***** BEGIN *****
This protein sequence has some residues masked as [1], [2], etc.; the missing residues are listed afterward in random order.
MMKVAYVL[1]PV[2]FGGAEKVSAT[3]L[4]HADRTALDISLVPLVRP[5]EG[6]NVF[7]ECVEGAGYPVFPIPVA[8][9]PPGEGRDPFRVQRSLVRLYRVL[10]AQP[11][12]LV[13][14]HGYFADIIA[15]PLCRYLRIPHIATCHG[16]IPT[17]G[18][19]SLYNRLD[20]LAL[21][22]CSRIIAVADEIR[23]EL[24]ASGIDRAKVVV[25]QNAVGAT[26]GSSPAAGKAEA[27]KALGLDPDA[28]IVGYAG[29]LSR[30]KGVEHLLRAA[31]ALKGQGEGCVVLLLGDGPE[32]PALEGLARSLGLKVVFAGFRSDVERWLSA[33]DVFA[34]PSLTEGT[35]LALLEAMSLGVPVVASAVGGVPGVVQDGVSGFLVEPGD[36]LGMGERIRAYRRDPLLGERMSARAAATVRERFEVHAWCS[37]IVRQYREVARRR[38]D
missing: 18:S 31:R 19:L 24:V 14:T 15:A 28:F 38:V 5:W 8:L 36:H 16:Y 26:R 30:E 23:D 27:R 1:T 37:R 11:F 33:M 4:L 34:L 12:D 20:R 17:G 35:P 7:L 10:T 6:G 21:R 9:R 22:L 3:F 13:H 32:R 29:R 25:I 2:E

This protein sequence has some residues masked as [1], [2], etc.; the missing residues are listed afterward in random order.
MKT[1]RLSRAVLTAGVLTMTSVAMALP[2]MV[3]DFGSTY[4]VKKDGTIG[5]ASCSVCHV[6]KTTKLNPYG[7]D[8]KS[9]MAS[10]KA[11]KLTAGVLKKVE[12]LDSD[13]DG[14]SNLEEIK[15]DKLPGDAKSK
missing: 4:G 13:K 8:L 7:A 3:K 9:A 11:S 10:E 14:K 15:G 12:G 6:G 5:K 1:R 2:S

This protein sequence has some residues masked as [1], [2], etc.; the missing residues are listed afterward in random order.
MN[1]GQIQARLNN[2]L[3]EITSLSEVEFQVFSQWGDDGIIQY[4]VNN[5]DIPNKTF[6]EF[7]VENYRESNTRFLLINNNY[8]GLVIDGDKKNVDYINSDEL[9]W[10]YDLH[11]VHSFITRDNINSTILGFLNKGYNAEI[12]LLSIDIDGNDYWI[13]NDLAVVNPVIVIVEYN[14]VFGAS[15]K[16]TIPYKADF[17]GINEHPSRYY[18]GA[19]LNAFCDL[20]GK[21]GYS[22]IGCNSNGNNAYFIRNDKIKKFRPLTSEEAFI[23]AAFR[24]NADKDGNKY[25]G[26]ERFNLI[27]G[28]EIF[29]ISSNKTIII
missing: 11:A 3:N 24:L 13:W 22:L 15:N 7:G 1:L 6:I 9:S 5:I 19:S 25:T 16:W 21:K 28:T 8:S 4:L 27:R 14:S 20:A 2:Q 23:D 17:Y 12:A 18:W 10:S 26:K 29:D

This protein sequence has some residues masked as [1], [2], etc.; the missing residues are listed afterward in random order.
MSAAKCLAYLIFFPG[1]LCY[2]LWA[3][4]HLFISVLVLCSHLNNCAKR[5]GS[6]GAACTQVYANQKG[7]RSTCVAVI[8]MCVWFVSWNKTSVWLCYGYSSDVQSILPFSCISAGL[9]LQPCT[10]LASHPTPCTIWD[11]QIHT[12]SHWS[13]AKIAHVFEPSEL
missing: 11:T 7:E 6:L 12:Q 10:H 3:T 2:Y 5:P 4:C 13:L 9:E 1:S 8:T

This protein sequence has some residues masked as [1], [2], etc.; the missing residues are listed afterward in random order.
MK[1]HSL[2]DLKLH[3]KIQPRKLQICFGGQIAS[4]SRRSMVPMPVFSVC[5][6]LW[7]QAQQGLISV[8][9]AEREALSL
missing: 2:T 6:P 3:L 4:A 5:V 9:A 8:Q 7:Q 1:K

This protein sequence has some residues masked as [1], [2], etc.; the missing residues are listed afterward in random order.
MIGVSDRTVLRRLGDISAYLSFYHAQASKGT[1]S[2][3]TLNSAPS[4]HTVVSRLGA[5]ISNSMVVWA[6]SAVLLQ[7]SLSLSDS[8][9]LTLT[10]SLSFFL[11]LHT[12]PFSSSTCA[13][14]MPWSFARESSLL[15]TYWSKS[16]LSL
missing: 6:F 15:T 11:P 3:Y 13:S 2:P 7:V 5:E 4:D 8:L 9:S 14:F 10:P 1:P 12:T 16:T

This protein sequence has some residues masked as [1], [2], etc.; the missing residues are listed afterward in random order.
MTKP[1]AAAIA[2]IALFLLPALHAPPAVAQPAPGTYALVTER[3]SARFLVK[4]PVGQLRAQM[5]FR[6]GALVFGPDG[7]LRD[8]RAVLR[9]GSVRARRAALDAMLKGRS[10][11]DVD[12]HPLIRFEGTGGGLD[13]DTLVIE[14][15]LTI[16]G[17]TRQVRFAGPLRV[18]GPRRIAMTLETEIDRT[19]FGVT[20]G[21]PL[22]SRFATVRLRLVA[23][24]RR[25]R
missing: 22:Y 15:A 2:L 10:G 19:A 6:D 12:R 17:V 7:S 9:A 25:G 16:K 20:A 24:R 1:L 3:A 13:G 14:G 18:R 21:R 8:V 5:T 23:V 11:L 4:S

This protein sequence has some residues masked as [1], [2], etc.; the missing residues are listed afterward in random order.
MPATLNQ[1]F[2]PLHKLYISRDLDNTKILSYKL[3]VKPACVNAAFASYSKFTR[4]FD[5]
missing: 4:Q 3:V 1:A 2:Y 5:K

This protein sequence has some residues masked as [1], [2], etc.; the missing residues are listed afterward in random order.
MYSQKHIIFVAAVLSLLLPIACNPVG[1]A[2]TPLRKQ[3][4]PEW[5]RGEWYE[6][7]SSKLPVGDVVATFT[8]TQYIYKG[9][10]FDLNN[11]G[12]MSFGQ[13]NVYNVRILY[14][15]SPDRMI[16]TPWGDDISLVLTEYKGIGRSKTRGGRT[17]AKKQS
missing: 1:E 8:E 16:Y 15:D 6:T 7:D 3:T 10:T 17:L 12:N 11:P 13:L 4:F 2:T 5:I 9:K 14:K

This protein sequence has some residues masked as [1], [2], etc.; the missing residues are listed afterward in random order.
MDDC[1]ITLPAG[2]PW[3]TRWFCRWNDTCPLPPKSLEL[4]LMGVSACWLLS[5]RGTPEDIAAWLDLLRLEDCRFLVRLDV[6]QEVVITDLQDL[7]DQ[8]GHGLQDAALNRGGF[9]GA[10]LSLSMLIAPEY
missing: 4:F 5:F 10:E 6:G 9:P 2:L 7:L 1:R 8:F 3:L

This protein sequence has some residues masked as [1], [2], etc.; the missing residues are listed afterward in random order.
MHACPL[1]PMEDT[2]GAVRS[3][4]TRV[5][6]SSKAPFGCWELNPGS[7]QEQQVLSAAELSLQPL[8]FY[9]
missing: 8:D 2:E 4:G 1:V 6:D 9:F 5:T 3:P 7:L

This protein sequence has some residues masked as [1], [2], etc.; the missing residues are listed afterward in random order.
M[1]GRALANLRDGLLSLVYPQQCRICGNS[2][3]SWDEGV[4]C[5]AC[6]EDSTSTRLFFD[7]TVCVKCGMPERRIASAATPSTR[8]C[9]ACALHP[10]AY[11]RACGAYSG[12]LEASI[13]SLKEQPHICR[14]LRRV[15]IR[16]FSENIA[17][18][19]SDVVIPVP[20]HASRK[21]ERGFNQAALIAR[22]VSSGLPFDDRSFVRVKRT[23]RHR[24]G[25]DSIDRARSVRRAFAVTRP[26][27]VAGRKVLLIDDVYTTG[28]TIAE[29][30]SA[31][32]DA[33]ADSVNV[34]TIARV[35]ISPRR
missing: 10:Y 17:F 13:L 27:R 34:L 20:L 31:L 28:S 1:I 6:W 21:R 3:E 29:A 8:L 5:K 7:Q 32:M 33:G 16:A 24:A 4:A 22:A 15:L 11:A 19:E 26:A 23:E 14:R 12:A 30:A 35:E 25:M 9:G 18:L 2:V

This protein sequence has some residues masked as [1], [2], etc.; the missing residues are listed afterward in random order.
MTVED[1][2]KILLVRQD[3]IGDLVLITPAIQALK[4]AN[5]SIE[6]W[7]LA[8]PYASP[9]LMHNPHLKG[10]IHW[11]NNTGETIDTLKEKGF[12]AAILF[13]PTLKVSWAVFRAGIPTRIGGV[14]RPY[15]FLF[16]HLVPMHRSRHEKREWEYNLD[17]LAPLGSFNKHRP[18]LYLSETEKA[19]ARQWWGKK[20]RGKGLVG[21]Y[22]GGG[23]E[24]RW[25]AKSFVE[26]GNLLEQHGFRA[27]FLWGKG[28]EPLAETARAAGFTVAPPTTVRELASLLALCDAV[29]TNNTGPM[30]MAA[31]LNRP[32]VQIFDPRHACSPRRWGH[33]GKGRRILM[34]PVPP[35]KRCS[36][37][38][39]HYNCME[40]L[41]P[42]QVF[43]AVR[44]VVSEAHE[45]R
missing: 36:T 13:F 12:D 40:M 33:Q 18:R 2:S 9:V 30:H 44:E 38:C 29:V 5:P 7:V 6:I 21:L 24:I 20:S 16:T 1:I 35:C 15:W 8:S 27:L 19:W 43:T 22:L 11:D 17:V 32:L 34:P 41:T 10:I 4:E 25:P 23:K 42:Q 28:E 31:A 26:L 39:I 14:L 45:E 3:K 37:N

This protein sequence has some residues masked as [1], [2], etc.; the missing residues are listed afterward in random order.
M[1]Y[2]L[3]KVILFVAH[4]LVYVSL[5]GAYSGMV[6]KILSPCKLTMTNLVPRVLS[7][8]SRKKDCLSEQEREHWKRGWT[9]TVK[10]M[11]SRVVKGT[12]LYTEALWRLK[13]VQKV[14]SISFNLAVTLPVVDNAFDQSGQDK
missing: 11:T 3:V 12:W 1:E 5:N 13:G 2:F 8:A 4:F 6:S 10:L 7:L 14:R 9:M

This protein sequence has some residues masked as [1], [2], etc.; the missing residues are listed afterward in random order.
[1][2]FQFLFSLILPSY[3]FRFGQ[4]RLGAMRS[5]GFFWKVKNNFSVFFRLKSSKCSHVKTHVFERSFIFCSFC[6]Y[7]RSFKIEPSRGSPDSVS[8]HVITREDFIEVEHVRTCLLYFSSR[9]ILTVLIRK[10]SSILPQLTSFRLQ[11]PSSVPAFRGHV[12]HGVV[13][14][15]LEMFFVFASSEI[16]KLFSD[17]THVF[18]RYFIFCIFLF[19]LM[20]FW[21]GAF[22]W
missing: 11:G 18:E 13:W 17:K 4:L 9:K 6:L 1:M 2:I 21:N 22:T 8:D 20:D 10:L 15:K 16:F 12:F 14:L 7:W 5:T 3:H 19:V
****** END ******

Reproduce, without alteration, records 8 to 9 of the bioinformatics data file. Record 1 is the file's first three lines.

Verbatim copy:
This protein sequence has some residues masked as [1], [2], etc.; the missing residues are listed afterward in random order.
MPATLNQ[1]F[2]PLHKLYISRDLDNTKILSYKL[3]VKPACVNAAFASYSKFTR[4]FD[5]
missing: 4:Q 3:V 1:A 2:Y 5:K

This protein sequence has some residues masked as [1], [2], etc.; the missing residues are listed afterward in random order.
MYSQKHIIFVAAVLSLLLPIACNPVG[1]A[2]TPLRKQ[3][4]PEW[5]RGEWYE[6][7]SSKLPVGDVVATFT[8]TQYIYKG[9][10]FDLNN[11]G[12]MSFGQ[13]NVYNVRILY[14][15]SPDRMI[16]TPWGDDISLVLTEYKGIGRSKTRGGRT[17]AKKQS
missing: 1:E 8:E 16:Y 15:D 6:T 7:D 3:T 10:T 17:L 12:N 11:P 13:L 4:F 2:T 5:I 9:K 14:K